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A friend of mine purchased his first S&W, a Mod. 67. He could not find any .38 Special ammo and an acquaintance gave him two boxes of +P ammo. One of the boxes is S&W and the other is Winchester. The weight grains for this ammo is 90 and 125. He asked me if this is safe to shoot in his revolver. I wasn't sure so I come to the Forum with a quest for information. Thanks for the help with my request.

Stinger
 

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The "pat" line is that +P ammo is okay for 'limited' use in 3- & 4- Screw K-frames (post 1958 or so....) so your pal's Model 67 is pretty safe....

I remember that 90 Grain S&W stuff when it first came out.... was pretty hot.

Drew
 

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Not to disagree with Drew...... he knows much more than me, when it comes to guns......probably other things as well. (He's actually successful as an engineer, whereas, due to circumstances beyond my control, I am not!) :roll:

But, I am a long time owner of an original M-67 no dash, and I shoot Rem. or Win. +P .38 spl. 125 gr. JHP or JSP ammo all the time, and have yet to encounter a problem. Modern +P ammo is about the same as .38 spl. std. ammo of days gone by. Lawyers and Liability have weakened modern ammo considerably. S&W says that to cover their butt, for liability cases.........lawyers. :roll: Bob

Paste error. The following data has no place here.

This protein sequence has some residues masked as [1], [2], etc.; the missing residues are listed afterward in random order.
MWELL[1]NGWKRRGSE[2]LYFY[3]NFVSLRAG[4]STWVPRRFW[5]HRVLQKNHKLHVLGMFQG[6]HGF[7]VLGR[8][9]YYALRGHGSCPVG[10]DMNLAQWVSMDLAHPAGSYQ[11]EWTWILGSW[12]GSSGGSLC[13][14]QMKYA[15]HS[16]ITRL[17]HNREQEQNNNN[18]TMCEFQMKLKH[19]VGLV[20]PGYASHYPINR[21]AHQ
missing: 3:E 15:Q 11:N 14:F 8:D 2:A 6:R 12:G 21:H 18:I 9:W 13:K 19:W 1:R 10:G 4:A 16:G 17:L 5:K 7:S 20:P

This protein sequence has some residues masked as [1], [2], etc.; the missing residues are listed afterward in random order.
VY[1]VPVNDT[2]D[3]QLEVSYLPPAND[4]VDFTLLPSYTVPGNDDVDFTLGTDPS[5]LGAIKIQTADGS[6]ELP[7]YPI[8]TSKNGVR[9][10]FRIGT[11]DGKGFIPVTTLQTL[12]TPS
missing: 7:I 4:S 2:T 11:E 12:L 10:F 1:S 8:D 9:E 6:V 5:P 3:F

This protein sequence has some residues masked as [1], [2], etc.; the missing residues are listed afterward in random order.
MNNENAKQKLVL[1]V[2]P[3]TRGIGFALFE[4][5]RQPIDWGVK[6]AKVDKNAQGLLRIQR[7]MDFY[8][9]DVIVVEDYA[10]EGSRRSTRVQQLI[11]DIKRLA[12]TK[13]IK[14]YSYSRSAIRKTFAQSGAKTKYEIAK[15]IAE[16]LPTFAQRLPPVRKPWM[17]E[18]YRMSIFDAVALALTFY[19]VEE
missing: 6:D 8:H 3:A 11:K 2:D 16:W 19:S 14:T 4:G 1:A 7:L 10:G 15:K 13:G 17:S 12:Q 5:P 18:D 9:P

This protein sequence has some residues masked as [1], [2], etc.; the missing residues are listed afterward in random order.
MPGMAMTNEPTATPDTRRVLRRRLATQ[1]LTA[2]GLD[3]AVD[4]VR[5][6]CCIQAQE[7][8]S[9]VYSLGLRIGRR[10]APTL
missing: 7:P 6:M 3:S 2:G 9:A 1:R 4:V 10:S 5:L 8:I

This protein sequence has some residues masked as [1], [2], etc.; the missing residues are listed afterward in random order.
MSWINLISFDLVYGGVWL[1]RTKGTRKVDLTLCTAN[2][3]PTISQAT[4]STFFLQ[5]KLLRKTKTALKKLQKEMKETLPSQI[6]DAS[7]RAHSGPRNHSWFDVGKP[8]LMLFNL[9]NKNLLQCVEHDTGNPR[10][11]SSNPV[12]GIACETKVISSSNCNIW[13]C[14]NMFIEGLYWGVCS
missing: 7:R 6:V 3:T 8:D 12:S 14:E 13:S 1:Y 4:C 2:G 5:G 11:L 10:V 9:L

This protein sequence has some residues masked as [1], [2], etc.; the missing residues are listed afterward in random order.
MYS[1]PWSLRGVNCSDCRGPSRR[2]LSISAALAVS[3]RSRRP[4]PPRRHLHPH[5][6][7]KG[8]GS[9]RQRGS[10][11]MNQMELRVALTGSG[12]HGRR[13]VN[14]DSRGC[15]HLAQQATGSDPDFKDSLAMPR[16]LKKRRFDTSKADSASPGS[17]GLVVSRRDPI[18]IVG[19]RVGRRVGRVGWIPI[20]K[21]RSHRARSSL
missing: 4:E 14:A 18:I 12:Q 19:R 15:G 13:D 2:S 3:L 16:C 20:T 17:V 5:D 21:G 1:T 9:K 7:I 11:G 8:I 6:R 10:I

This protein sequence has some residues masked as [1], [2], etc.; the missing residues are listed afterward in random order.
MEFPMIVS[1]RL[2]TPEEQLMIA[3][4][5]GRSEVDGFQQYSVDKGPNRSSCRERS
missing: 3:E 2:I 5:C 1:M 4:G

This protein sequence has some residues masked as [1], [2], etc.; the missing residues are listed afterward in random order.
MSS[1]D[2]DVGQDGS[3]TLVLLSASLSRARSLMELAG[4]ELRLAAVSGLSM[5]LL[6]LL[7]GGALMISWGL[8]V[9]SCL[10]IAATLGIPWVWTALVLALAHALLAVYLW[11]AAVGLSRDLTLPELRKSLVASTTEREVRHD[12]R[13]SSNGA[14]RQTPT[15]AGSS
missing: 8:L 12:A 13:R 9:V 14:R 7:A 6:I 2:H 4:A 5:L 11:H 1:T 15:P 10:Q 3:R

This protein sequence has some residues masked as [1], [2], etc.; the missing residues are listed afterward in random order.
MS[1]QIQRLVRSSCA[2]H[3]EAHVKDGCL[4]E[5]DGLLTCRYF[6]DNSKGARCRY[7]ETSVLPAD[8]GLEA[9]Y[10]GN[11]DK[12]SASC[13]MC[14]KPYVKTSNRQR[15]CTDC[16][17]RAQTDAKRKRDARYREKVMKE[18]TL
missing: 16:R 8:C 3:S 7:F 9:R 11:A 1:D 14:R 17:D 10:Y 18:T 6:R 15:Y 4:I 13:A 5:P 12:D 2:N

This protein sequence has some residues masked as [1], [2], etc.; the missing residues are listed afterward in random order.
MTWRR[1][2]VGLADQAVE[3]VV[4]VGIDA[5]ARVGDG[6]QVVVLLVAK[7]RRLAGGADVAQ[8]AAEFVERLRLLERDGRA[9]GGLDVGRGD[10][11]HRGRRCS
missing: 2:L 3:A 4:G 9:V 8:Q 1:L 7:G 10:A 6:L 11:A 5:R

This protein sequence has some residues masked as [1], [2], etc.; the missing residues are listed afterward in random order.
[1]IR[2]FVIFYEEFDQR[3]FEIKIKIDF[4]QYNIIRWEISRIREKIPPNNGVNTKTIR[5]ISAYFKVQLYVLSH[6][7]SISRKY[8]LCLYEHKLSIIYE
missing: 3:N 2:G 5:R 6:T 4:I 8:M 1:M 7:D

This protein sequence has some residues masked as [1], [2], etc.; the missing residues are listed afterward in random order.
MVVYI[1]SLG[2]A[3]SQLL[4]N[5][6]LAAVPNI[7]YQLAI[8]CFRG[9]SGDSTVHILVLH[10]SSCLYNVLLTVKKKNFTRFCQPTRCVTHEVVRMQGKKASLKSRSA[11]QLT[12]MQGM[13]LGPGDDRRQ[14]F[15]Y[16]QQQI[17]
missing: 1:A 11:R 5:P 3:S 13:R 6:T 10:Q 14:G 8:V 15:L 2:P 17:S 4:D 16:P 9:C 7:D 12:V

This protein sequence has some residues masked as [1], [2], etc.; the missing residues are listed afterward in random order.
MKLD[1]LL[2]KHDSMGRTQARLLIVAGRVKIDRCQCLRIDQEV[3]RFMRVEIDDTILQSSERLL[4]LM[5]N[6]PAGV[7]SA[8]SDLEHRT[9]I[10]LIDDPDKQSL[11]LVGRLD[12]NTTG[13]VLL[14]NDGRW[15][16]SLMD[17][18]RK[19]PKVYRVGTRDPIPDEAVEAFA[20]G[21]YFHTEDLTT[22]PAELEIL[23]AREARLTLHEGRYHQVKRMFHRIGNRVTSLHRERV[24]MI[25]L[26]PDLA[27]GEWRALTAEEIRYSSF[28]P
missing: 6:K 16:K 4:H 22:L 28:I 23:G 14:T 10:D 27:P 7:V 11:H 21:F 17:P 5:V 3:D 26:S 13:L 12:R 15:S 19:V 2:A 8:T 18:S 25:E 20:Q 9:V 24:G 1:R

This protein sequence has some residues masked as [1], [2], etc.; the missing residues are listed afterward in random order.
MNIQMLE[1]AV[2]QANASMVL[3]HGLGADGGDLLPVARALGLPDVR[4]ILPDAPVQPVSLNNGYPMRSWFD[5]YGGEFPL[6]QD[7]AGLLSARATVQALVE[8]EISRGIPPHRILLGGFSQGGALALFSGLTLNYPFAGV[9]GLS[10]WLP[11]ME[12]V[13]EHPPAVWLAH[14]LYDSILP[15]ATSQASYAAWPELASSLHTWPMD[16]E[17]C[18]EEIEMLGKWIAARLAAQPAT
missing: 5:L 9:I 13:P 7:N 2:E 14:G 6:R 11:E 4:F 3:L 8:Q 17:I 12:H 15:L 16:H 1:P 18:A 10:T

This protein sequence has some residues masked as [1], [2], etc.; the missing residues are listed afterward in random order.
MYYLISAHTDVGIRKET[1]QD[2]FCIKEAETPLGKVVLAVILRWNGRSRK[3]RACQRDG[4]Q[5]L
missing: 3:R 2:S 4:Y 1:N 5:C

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Bob,

Regardless of our experiences, I have to wonder about the advisability of contradicting Smith & Wesson's recommendations.

Best regards,

Drew
 

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Drew, You, undoubtedly, know better than I. I don't shoot my better guns that much. This, includes my old M-67. ;) Bob
 

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You can't go wrong if you stay with factory recommendations. Now I am speaking for myself and this is NOT a recommendation. I have shot my 1960 era M&P snub nose 38 Special with some of my warm reloads. I did not shoot it extensively with these loads, but enough to know where they printed. I never noticed any adverse effects. I know a few others who did the same with like results.

It's kinda like being a pilot. Once you exceed the recommended aircraft limits as specified by the manufacturer of the airplane you are flying, you are no longer a pilot, you are NOW a "Test Pilot". As such you now assume all the responsibility for the risk you take. . .Good Luck!
 
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